Pixels per foot / Pixels per meter is the most fundamental and valuable, though imperfect, metric for specifying video surveillance image quality.
In a single number, this metric (e.g., 10ppf, 40ppf, 100ppf) conveys important information about what the projected quality that a camera can provide.
The image below, taken from our Camera Calculator, demonstrates examples of common pixel per foot (ppf) levels:
PPF Established Metric
PPF has become a critical established metric for several reasons:
Broad camera manufacturer support: Most major manufacturers use this metric.
Common A&E specifications: Architects and engineers who plan large projects regularly use PPF / PPM as the basis for their designs and surveillance plans.
Need for Something: With so many resolution options today (from 1MP to 12MP and beyond), the old metrics which used percentage of screen covered make no sense. PPF has filled this void.
The Goal of PPF
PPF is a single metric (e.g., 10, 50, 90, etc.) that when specified should deliver a specific level of quality. For example, the parking lot camera must deliver 50 PPF. Instead of guessing or just specifying more resolution, using this metric should enable selection of the ‘right’ resolution for the scene. The final image, following the PPF metric, will then deliver a predictable level of quality.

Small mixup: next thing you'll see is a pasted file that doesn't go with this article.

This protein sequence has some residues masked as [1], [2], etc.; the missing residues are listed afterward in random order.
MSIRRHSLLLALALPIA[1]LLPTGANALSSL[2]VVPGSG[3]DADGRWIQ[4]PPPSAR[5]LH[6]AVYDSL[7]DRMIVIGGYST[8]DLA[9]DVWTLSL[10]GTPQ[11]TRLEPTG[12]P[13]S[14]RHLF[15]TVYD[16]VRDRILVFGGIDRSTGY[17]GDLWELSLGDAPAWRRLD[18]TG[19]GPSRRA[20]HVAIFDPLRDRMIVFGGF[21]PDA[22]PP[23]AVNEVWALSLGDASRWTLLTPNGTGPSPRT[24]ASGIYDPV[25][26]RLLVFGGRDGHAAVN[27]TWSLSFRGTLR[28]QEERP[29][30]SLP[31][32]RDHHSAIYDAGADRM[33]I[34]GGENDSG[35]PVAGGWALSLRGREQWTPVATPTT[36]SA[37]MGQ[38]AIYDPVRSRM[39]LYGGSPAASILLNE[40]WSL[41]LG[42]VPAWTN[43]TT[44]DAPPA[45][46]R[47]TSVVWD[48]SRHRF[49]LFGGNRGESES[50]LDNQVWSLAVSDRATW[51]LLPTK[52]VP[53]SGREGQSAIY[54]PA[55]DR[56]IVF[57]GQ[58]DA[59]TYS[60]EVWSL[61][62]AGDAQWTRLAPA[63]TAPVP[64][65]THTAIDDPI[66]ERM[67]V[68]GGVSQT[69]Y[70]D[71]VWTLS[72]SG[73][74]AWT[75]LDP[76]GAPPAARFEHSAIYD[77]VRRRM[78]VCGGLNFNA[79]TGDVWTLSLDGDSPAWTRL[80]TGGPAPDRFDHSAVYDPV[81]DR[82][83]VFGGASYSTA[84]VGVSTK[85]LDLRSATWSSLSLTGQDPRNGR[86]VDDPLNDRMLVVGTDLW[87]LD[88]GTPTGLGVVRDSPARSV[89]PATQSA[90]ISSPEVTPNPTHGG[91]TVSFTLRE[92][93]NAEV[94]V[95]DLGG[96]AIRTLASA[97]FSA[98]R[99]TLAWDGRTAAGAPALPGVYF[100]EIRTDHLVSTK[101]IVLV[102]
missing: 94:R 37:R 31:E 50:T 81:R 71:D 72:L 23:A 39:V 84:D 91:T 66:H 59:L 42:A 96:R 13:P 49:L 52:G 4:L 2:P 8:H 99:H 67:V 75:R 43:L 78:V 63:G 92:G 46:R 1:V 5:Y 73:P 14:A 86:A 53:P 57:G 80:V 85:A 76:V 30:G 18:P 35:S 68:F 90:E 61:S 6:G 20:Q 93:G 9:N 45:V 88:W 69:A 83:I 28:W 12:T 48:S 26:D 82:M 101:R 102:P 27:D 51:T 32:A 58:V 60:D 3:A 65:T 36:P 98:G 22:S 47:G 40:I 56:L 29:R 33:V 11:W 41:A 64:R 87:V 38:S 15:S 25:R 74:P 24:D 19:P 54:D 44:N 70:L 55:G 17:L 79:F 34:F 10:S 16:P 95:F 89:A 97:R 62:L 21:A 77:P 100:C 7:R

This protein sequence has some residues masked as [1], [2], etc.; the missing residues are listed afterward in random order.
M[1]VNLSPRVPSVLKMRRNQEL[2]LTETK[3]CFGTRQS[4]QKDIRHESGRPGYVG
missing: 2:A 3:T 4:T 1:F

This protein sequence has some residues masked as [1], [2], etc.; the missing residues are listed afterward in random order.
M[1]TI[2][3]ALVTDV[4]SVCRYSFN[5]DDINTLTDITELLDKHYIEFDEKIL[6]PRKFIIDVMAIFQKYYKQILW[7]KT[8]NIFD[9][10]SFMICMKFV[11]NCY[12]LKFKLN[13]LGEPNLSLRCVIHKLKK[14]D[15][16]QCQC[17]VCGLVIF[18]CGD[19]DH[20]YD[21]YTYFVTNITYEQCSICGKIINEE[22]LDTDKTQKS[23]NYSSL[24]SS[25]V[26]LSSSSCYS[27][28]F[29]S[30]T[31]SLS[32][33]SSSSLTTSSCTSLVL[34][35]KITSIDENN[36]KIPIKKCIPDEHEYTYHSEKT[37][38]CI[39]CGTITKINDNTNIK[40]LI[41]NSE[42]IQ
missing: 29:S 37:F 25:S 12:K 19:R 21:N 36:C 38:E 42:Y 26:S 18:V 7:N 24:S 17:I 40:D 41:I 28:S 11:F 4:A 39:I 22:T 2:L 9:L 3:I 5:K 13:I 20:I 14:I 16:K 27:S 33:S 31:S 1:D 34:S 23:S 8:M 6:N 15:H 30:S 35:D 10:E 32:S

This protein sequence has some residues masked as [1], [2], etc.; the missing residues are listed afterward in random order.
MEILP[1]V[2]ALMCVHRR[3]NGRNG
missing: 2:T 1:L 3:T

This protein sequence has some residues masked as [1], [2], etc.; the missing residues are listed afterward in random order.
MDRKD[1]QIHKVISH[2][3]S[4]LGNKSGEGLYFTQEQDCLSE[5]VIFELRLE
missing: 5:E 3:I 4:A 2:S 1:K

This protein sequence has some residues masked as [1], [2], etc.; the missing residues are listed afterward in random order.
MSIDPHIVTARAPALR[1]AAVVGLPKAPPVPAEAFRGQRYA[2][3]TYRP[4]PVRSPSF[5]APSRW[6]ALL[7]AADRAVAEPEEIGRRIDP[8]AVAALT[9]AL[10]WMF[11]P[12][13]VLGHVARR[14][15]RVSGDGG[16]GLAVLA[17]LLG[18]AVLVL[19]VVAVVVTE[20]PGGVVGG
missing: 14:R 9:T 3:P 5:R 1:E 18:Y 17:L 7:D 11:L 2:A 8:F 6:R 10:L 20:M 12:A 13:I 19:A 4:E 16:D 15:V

Alas, PPF suffers from many problems that must be factored in:
- Assumes even lighting and ignores the impact of bright sunlight
- Assumes day time lighting and ignores the impact of night time / low light viewing
- Disregards differences in lenses and compression
- Disregards that image quality needs are subjective and debatable
- Fails to specify related and critical metrics to complement PPF
Despite this, PPF does have value for estimation and planning. It just cannot be used blindly or simplistically. Inside the PRO Member’s section, we explain:
- How to calculate PPF
- How to recognize PPF limitations and make adjustments
- How to best use PPF productively